How to eat roadkill
Is roadkill the ultimate in ethical meat? And even if it is, can you safely eat it?
Tue, Apr 29, 2014 at 03:19 PM
I once knew an environmental activist who ate a strictly vegan diet, except for the occasional roadkill.
"It's basically vegan," she'd argue, making the case that because she was not contributing to demand for slaughter or farming, she could ethically consume roadkill meat without causing further suffering. That might be the case, but I can't say that her argument has ever gotten me enthusiastic about eating roadkill myself.
Others, however, are more sanguine. In fact, all over the world there are very serious, enthusiastic proponents of roadkill cuisine, many of whom argue that food safety is simply a case of following a few common sense rules.
Here's what I can glean about roadkill and how to eat it. (Disclaimer: I have never eaten roadkill myself and am not advocating that you should!)
Inspect for damage
There's obviously a world of difference between a pheasant that's been lightly clipped by a car versus a hedgehog that's been utterly squashed by a semi. Similarly, deer may look OK on the outside, but if the intestines have been ruptured, there may have been contamination of the meat on the inside. It's worth reading up on or taking a course on how to field dress hunting game before venturing into the world of roadkill. That way, you'll have a better idea of how and if an animal is salvageable, and what to do to keep it fresh.
There's a good reason why grocery stores keep meat in the fridge or freezer. So if an animal has been sitting dead in the road, you need to inspect it carefully to figure out how long it's been there and whether or not it's still edible. Check the meat for signs of rotting or decay, telltale odors being one of the most obvious issues. Also look for parasites or worms, as well as any foreign objects that may have been squashed into the animal post-mortem.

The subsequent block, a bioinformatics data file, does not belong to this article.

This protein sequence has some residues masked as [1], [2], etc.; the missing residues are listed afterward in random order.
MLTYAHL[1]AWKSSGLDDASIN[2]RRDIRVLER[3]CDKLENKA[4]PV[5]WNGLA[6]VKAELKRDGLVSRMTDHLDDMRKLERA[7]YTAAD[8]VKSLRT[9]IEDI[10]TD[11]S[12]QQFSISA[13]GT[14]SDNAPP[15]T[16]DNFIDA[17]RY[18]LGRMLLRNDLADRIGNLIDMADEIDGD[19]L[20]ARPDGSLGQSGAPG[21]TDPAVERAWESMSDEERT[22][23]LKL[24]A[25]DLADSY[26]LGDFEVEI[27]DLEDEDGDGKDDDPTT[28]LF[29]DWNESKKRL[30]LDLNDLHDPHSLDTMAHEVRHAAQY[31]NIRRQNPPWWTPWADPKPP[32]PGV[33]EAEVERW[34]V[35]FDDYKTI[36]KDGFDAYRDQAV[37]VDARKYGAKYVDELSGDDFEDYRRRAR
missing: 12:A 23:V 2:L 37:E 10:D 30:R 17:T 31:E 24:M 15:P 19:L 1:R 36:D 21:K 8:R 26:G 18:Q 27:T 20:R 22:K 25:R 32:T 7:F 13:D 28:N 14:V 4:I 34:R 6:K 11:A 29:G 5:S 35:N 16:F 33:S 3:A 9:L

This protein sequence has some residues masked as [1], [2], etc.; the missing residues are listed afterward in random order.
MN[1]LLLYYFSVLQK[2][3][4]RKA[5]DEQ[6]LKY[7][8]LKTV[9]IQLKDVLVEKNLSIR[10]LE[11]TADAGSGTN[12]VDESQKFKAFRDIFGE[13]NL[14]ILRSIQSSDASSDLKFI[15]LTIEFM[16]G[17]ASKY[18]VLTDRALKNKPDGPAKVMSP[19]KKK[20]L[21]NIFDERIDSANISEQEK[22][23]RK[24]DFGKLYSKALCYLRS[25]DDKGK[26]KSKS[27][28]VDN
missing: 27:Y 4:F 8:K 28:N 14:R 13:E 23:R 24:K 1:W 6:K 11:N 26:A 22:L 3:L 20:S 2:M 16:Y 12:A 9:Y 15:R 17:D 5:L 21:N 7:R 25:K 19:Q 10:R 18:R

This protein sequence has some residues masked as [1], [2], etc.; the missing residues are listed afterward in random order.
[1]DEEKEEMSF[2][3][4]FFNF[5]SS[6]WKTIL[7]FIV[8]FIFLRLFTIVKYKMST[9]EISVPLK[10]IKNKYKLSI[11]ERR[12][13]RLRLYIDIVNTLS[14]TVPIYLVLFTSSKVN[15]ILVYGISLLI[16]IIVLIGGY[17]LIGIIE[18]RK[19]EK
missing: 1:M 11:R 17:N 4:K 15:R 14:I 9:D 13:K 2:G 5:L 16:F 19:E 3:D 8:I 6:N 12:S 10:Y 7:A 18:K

Know your species
Some species are safer to eat than others. Moose, deer and pheasant are obviously a good bet, as are any other species that are typically hunted or farmed for food. Squirrel is also popular and, in England, there's a long history of enjoying hedgehog stew. Badger, however, has to be cooked extremely well to avoid trichinellosis, a disease contracted by eating raw or under cooked meat from animals infected with a microscopic parasite called trichinella. Rats should be given a wide birth because of the risk of Weil's disease.
Know the law
Strange as it may seem, eating roadkill may or may not be legal depending on where you live. Generally speaking, however, there's been an increasing acceptance of roadkill cuisine among legislators, with many suggesting that legally regulating what people harvest from often remote country roads is impractical if not impossible. (Cash-strapped authorities may also appreciate the help in dealing with this expensive problem.)
Cook extremely well
A quick Internet search of authentic roadkill recipes (there are many spoofs out there) will tell you one thing: soups, stews and casseroles are extremely popular. Medium-rare steaks, not so much. One of the basic tenets of roadkill cuisine seems to be, quite frankly, to cook the crap out of whatever animal you harvest to minimize the risk of food poisoning, parasites or other diseases.
If in doubt, don't do it
"How flat and how fresh is it?" may be the mantra of experienced roadkill chefs. For the rest of us, however, we would do well to be a little cautious. Much like mushroom hunting, one of the simplest rules of roadkill cuisine ought to be that if you're not 100 percent sure of the safety of your harvest, you are probably better off leaving it well alone and hitting up your local grocery store instead. If you really do want to try roadkill cuisine, your best bet is to first find someone experienced who is willing to share their secrets.
Sadly (or perhaps fortunately?) there don't appear to be as many roadkill societies as there are mushroom clubs. Still, try reaching out to outdoor enthusiasts, hunters, survival skills specialists and anyone else with a good sense of safety and common sense in the great outdoors. Whether or not they have direct experience of eating roadkill, their skills and expertise will be invaluable in teaching you how and if to venture on this fascinating, if somewhat unconventional, culinary adventure.
Feel free to share your own thoughts and tips on how (and if) to eat roadkill in the comments section below.
In the meantime, here's how one Minnesota man does it.
The Perennial Plate Episode 40: Road Kill (Deer in the woods, Deer in the road) from The Perennial Plate on Vimeo.
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